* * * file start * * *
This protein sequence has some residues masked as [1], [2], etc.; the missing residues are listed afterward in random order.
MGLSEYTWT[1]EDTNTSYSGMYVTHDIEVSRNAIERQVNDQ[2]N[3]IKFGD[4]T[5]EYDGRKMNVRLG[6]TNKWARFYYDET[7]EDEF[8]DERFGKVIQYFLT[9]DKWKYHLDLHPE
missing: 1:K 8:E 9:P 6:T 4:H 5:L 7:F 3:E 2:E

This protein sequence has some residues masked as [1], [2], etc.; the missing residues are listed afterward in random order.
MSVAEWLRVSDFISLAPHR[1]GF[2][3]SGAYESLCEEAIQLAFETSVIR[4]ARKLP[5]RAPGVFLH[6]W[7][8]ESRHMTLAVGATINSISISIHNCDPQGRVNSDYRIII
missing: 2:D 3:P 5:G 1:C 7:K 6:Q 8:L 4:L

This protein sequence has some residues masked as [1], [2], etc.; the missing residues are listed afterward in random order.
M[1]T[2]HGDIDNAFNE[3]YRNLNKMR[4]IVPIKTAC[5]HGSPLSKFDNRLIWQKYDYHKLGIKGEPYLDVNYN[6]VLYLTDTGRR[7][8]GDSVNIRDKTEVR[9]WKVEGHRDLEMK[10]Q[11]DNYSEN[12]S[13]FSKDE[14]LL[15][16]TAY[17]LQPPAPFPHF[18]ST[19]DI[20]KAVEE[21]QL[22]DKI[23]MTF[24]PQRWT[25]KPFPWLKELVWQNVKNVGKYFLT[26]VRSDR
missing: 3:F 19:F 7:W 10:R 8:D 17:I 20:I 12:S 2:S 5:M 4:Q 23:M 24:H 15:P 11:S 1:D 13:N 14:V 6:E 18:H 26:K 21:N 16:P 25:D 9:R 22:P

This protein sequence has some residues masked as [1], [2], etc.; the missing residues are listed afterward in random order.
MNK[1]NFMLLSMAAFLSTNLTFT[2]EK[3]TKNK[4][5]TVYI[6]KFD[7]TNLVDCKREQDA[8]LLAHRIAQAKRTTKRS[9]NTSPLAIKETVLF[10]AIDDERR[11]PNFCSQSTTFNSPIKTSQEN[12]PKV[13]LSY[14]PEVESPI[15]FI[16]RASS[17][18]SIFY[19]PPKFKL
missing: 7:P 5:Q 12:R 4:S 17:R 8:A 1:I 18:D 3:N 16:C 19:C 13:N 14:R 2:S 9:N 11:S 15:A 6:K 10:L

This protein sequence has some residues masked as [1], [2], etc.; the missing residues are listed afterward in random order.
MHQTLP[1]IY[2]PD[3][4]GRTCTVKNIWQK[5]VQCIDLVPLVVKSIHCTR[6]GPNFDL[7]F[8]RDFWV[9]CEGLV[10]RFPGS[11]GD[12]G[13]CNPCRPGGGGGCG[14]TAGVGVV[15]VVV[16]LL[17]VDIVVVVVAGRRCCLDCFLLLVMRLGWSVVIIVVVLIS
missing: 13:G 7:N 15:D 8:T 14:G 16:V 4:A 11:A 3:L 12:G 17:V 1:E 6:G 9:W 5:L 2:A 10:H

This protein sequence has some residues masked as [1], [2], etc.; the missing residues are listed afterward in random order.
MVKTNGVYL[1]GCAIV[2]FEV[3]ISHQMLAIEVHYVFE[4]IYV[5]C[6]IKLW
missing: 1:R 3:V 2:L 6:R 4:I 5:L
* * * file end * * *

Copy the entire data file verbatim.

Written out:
This protein sequence has some residues masked as [1], [2], etc.; the missing residues are listed afterward in random order.
MGLSEYTWT[1]EDTNTSYSGMYVTHDIEVSRNAIERQVNDQ[2]N[3]IKFGD[4]T[5]EYDGRKMNVRLG[6]TNKWARFYYDET[7]EDEF[8]DERFGKVIQYFLT[9]DKWKYHLDLHPE
missing: 1:K 8:E 9:P 6:T 4:H 5:L 7:F 3:E 2:E

This protein sequence has some residues masked as [1], [2], etc.; the missing residues are listed afterward in random order.
MSVAEWLRVSDFISLAPHR[1]GF[2][3]SGAYESLCEEAIQLAFETSVIR[4]ARKLP[5]RAPGVFLH[6]W[7][8]ESRHMTLAVGATINSISISIHNCDPQGRVNSDYRIII
missing: 2:D 3:P 5:G 1:C 7:K 6:Q 8:L 4:L

This protein sequence has some residues masked as [1], [2], etc.; the missing residues are listed afterward in random order.
M[1]T[2]HGDIDNAFNE[3]YRNLNKMR[4]IVPIKTAC[5]HGSPLSKFDNRLIWQKYDYHKLGIKGEPYLDVNYN[6]VLYLTDTGRR[7][8]GDSVNIRDKTEVR[9]WKVEGHRDLEMK[10]Q[11]DNYSEN[12]S[13]FSKDE[14]LL[15][16]TAY[17]LQPPAPFPHF[18]ST[19]DI[20]KAVEE[21]QL[22]DKI[23]MTF[24]PQRWT[25]KPFPWLKELVWQNVKNVGKYFLT[26]VRSDR
missing: 3:F 19:F 7:W 10:R 8:D 17:I 20:I 12:S 2:S 5:M 4:Q 23:M 24:H 15:P 11:S 1:D 13:N 14:V 6:E 18:H 26:K 21:N 16:P 25:D 9:R 22:P

This protein sequence has some residues masked as [1], [2], etc.; the missing residues are listed afterward in random order.
MNK[1]NFMLLSMAAFLSTNLTFT[2]EK[3]TKNK[4][5]TVYI[6]KFD[7]TNLVDCKREQDA[8]LLAHRIAQAKRTTKRS[9]NTSPLAIKETVLF[10]AIDDERR[11]PNFCSQSTTFNSPIKTSQEN[12]PKV[13]LSY[14]PEVESPI[15]FI[16]RASS[17][18]SIFY[19]PPKFKL
missing: 7:P 5:Q 12:R 4:S 17:R 8:A 1:I 18:D 3:N 16:C 19:C 13:N 14:R 2:S 9:N 11:S 15:A 6:K 10:L

This protein sequence has some residues masked as [1], [2], etc.; the missing residues are listed afterward in random order.
MHQTLP[1]IY[2]PD[3][4]GRTCTVKNIWQK[5]VQCIDLVPLVVKSIHCTR[6]GPNFDL[7]F[8]RDFWV[9]CEGLV[10]RFPGS[11]GD[12]G[13]CNPCRPGGGGGCG[14]TAGVGVV[15]VVV[16]LL[17]VDIVVVVVAGRRCCLDCFLLLVMRLGWSVVIIVVVLIS
missing: 13:G 7:N 15:D 8:T 14:G 16:V 4:A 11:A 3:L 12:G 17:V 1:E 6:G 9:W 5:L 2:A 10:H

This protein sequence has some residues masked as [1], [2], etc.; the missing residues are listed afterward in random order.
MVKTNGVYL[1]GCAIV[2]FEV[3]ISHQMLAIEVHYVFE[4]IYV[5]C[6]IKLW
missing: 1:R 3:V 2:L 6:R 4:I 5:L